Fall 2020 Courses | Gratz College

Fall 2020 Courses

FALL 2020: All courses now enrolling!


Putting the Text in Context:  The Hebrew Bible and the Ancient Near East*  with Dina Maiben
Sundays, 9:30 AM

There are two basic approaches to interpreting the Bible. The first asks us to think in terms of what the text means to us in our time.  The second asks us to think in terms of what the text meant to those who wrote it. In this course, we will explore this second approach, from the question of biblical authorship to the comparisons between the biblical text and the texts of ancient Mesopotamia and Egypt.  

A Taste of Talmud with Justin Sakofs
Sundays, 9:30 AM

The Talmud is not only a compendium of Jewish law, it is essentially case law.  This means that the legal code was not voted on by a group of law-makers but that it grew out of the rulings of individual rabbinic judges as they weighted the merits of real cases and compared them to the Torah’s rulings on similar cases.  In this course students will learn to think like lawyers and rabbis as they render judgements on modern day cases using Talmudic thought.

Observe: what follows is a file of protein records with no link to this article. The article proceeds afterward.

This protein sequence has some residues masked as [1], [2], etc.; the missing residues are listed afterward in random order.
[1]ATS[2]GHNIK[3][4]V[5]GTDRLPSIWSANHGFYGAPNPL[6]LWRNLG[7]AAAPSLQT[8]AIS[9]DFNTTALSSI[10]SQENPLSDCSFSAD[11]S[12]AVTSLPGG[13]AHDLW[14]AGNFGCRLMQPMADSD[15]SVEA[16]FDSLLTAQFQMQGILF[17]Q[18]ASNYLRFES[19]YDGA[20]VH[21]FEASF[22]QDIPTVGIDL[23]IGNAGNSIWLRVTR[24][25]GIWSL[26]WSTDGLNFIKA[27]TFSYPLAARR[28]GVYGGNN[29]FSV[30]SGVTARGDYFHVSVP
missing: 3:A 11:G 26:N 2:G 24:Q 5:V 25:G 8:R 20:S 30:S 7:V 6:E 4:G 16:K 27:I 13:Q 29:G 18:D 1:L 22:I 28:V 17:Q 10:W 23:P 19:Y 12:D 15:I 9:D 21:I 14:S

Reason and Belief: The Case For G-d with Rabbi Meir Freund
Sundays, 10:30AM

This class is aimed at providing a logical approach to the existence of G-d. Via four types of rationale and logical reasoning, this class will discuss, in four segments (teleological, moral, cosmological, and historical), the understanding of "proofs" of G-d and the alignment between Judaism and science.

Israel and the Middle East* with Dina Maiben
Sundays, 11:30 AM

An introduction to Modern Israel within the context of the Middle East. Using primary sources, maps and video clips, students will explore and analyze various aspects of Israel’s history, society and culture and their impact on the founders’ vision for a Jewish state as well as the controversies that confront Israel in today’s geopolitical world.

Jewish Ethics and Worldview with Rhonda Whittlin
Sundays, 6:30 PM

Ethical dilemmas are everywhere.  How do my actions impact the lives of others?  What can I do to make the world a better place?  How can I square my Jewish identity with the values of my peers and society?  Does Judaism have a unique perspective on today’s most pressing issues and should that matter to me?  Students will engage in conversations informed by thoughtful examination of these questions.  They will also have the opportunity to further challenge their assumptions and develop their perspectives.

Models of Jewish Leadership* with Rhonda Whittlin
Sundays, 7:30PM

Through the academic study of leadership and Jewish leaders, students will explore leadership  through a Jewish lens.  Utilizing case studies, students will examine the role of Judaism in an individual’s leadership style, the challenges unique to leading in the Jewish community, and the ethics of leadership. They will identify leaders who inspire them, and will consider and reflect upon their own strengths as leaders, identifying areas for personal growth.